When we finally got to my Aunt's house my grandma proceeded to tell her what I had said and how embarrassed she was.  My aunt looked at me with the same "evil eye" that my grandma had given me (I guess my aunt got it from my grandma)  and told my grandma in front of me "Maybe we shouldn't take her anywhere anymore"?  Thats when I realized at the age of 7 that you just can't tell people what's on your mind without suffering consequences and that we should never "judge a book by its cover" or make cruel statements about people "when you have never walked in their shoes"!  An example of this was a farmer who lived down the road from us who always wore old beat up overalls and didn't have any teeth.  You would have thought he was a poor as a church mouse but in fact he was a very wealthy man. So you can never tell just by looking!

My grandma taught me a very important lesson, one that I have taught my own kids and grandkids and one that I hope parents remember to teach their own children. The lesson we all need to learn is "it's easy to make rash assumptions and laugh at the misfortunes of others based on their outward appearance."  It's much harder to withhold judgement and look at others with charity and love.

Do you have a tale to tell about a lesson you learned...do tell!

11 comments:

  1. What a lovely story!

    ♥ Franka

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  2. and how things like this stick with you forever

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  3. Thanks for visiting me so that I could click over here and read your wonderful story! And I see that you are from Dallas and I'm so excited that the series is back.

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  4. I just noticed that you put us on your blogroll. I'll do the same!

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  5. That IS a very good story! I think every parent have lived through that kind of embarassement, more or less... When my rascals were acting like that, I told them (quite serious looking) that they should never say to another person what they wouldn´t want to hear themselves. They could understand that kind of reasoning so I haven´t heard them say anything they shouldn´t after that, luckily!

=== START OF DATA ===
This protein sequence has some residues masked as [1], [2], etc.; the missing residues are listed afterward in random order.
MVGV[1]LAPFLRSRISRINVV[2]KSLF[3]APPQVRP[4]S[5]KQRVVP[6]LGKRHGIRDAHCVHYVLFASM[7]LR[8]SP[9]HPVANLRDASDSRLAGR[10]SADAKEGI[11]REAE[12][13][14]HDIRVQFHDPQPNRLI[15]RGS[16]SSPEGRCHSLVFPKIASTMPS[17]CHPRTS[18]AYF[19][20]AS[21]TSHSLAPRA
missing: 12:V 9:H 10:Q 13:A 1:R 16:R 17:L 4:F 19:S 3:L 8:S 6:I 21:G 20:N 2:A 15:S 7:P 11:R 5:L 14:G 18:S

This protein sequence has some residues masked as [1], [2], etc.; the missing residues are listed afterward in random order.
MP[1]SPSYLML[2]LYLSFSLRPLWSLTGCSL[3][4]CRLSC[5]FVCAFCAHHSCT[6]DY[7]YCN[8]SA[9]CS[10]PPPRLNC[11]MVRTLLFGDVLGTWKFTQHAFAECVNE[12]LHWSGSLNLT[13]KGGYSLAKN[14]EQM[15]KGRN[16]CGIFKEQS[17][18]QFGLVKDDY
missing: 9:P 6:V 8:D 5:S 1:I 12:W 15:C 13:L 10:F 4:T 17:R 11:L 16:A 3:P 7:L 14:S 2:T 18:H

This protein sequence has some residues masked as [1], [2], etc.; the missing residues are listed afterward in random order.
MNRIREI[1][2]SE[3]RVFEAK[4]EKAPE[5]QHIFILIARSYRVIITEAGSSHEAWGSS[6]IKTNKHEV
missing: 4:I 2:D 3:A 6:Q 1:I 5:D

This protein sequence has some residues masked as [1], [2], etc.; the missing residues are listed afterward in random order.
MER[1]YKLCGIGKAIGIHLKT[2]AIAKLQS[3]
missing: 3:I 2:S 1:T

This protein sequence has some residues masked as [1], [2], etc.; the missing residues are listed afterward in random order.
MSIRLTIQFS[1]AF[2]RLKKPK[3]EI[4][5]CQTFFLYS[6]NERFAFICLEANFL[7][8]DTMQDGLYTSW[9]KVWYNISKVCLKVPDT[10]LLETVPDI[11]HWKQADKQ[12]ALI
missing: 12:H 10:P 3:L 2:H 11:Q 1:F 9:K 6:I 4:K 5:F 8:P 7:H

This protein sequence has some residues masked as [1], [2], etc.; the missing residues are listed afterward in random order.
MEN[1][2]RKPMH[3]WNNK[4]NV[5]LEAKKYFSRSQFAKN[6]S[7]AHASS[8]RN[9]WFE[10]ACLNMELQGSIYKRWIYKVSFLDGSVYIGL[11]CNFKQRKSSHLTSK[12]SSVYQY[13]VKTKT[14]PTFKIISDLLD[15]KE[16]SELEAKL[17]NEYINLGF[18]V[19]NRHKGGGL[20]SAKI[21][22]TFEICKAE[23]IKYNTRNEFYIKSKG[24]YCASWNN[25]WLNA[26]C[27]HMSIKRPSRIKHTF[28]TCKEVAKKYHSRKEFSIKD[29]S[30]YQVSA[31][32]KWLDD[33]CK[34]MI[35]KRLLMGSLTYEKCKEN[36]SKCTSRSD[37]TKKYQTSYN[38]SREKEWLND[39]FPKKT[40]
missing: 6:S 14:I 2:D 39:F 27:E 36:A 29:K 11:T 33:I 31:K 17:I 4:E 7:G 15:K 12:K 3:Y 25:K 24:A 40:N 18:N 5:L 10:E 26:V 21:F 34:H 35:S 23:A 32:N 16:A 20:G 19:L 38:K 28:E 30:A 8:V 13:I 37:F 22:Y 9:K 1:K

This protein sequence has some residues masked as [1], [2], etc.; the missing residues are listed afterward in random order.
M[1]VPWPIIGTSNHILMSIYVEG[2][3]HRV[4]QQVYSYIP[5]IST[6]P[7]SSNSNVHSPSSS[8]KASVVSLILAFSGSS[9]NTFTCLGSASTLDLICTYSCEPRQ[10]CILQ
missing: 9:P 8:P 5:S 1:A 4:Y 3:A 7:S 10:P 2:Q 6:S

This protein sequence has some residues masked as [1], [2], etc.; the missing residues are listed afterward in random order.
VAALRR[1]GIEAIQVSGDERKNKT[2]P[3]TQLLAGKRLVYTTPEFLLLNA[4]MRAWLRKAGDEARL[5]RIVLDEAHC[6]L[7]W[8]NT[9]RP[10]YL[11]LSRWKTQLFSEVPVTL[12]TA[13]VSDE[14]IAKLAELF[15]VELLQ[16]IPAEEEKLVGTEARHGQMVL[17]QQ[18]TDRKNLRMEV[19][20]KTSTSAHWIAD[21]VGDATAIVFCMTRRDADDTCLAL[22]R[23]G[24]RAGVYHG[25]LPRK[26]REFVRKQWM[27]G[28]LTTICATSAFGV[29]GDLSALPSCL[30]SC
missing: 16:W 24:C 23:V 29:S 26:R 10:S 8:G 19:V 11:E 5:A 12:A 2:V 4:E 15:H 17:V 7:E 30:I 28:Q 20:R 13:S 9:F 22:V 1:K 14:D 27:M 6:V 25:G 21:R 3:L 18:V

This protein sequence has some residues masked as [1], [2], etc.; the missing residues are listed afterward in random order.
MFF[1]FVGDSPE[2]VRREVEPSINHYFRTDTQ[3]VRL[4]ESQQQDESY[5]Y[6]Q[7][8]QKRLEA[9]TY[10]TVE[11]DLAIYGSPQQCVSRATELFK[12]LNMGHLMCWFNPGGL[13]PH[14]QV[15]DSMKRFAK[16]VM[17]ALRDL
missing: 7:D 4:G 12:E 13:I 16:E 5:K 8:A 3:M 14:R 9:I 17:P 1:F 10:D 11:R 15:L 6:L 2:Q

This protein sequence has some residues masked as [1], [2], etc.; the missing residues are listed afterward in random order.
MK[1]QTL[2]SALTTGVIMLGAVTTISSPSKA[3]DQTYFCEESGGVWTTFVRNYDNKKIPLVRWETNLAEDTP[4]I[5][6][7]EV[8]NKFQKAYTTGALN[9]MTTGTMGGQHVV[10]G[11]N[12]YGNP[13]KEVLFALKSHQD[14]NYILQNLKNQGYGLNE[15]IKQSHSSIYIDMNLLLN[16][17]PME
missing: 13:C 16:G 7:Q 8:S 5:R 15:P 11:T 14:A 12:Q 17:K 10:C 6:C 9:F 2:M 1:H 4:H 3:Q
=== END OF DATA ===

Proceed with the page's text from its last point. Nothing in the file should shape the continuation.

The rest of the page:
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  6. oh what a story. i was just reading it and i got a message from you on my blog ! how crazy is that!!

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  7. Kris, I am cracking up, not at the story, but at you saying those things when you were seven! A child is so innocent, and as a child I was so honest like you, and just spoke bluntly. When you thought you did a good thing by telling the lady your mom would make her some clothes, I smiled big because the heart of a child is precious. And "the eye"!!!! Oh my gosh, I didn't think anyone was given "the eye" by their parents but me....how funny. Your stories are so special, and this one made my heart sing.
    ~Sheri at Red Rose Alley

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  8. I can imagine your Grandmother wanting the earth to swallow her up. I once took a bus ride with my daughter and there was a wiffy man in the seat in front of us, eventually a head louse crawled from his hair. You can guess the rest.

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  9. That was an amazing story. My mom or Grandmother would have dragged me to the person and made me apologize really. As, I remember being 'mean' like that not really knowing I was being mean as a child and I had to say sorry. But, lessons like that make us better and more caring people. It's those who never get taught these things that turn out mean later in life sadly. Loved this :) xx

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  10. Kris: That is quite a story! I love all your descriptions of a child waiting, traveling, the endless time it takes, and the being SO observant of all those around...So, did your aunt sort of hold this against you while you were there? or was she nice to you??? Where were you coming from to go to Ft. Benning?